Friday, September 16, 2011

How To Spot A Bavarian

When I was stationed in Augsburg, Germany, my friends and I would often spend our off days in Munich. It was only a 40- or 60-minute train ride away and there was a lot to see and do in and around the city. One of our favorite places to stop for a meal and some beer was the world-famous Hofbräuhaus.

One Spring afternoon, my friend, Tom, and I found ourselves at the Hofbräuhaus for lunch. It was early in the day, so the place was relatively empty. We ate by ourselves at one of the large tables in the back of the large room.

As we were enjoying our meal, a man came and sat with us. He introduced himself and told us he was an air traffic controller at one of the nearby Luftwaffe bases. He spoke English a lot better than we spoke German, and we found ourselves conversing in a mish-mash of the two languages.

As a topic of conversation, he mentioned he could readily tell if people were Bavarian or not. The trick, he said, was to "Prost" when someone at the table got their beer. This meant to hold up our beer mugs and shout "Prost" or "Cheers" to the other person. If they responded in kind and "clacked" their mugs against ours, that was a sure sign they were Bavarian.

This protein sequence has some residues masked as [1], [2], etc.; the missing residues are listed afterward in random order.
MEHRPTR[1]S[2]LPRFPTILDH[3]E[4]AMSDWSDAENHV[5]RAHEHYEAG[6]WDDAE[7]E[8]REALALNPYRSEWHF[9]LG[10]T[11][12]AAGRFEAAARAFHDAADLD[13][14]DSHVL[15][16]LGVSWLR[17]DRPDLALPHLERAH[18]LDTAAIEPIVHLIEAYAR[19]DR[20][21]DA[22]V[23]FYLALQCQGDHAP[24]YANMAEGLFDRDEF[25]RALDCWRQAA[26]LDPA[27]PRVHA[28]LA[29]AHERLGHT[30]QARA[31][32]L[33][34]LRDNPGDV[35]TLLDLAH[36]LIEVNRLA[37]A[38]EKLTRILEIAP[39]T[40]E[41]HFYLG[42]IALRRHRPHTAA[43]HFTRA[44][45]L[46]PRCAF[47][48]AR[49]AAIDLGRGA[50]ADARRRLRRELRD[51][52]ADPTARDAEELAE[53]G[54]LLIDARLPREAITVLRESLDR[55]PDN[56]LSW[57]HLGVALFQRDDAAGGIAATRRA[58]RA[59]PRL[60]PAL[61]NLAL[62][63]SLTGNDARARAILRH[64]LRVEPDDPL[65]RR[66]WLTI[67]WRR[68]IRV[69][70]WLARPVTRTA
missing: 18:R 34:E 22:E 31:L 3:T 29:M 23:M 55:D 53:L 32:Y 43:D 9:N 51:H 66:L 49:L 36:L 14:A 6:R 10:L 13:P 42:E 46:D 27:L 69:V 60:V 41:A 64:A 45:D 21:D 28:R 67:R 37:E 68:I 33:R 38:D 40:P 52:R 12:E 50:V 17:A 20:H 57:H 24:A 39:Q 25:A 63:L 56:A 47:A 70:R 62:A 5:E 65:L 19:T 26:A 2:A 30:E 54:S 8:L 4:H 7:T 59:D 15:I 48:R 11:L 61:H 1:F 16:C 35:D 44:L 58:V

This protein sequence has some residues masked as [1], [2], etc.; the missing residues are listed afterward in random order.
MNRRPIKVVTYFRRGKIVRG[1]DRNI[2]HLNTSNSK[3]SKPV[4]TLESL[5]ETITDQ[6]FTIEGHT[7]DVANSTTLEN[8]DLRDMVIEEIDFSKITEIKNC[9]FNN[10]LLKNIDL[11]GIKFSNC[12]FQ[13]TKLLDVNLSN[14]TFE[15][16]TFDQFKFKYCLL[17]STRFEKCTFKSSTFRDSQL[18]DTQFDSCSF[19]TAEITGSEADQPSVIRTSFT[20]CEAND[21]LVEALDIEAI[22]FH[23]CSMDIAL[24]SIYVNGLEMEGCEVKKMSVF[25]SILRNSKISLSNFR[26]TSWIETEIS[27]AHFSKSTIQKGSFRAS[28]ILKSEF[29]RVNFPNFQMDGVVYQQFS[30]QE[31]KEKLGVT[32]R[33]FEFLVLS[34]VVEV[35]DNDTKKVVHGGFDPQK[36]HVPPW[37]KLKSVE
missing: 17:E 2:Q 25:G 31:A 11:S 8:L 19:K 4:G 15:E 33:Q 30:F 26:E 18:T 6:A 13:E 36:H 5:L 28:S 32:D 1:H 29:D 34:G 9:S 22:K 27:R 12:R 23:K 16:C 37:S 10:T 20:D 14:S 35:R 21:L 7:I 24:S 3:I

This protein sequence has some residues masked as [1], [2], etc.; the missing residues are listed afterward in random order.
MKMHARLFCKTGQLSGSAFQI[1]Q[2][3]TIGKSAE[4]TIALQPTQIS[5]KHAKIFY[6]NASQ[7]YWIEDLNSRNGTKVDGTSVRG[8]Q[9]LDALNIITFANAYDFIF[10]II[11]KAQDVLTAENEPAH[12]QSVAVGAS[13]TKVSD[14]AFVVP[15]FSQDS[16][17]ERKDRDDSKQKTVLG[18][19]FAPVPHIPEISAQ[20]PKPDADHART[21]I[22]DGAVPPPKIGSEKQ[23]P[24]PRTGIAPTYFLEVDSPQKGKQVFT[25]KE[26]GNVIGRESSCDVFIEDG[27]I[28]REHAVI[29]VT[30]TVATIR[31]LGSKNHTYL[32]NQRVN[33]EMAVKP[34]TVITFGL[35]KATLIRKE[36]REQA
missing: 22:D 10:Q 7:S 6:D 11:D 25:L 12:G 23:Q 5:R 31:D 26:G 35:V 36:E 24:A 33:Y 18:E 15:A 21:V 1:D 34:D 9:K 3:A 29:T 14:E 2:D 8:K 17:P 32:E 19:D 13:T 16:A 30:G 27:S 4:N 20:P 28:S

After he told us this, a couple sat at our table. They looked a little out of place, glancing about like they were somewhat nervous in an unfamiliar environment. When their beer was delivered by the server, our new friend raised his mug and shouted "Prost." Tom and I followed his lead in kind. The couple stared at us like we were from Mars.

He asked the couple where they were from. It turned out they were visiting from Frankfurt. They were certainly not Bavarian.

A little while after that couple drank their beer and left, another couple with their teenage son took sat at our table. When they got their beer, we "Prosted" them. They looked a little taken aback, lifted their mugs and said "Cheers." They weren't Bavarians, but they got the idea. They were tourists visiting from Australia.

The next group was a bunch of young-ish looking people - perhaps college age. When we "Prosted" them, they got up and moved to another table. "They are not Bavarian," our new friend told us in a confident tone. He was probably right.

We sat around and talked for quite a while before the next group sat down. It was an older gentleman with a middle aged man and woman and a couple older kids; again, maybe college age. When they got their beer, the turned to us and shouted "Prost!" We three looked at each other and smiled. Yes, here were finally some Bavarian folk spending some time at the Hofbräuhaus. Our German friend queried the man where he was from, and the man replied that they were from a nearby town and had come to Munich to shop.

Our cultural lesson for the day was learned. We now knew how to tell if someone was Bavarian.


  1. Bavarians say "Gruss Gott;" Germans say "Guten Tag."

  2. Bavarians say "Gruss Gott;" Germans say "Guten Tag."

  3. That is very true. I remember first arriving at the Frankfurt Airport for my second tour in Germany making the mistake of saying "Gruess Gott" to the old man at the information desk. He shook his head a muttered something about "another 'Ami' speaking Bayrisch." Definitely a change in culture from southern Germany.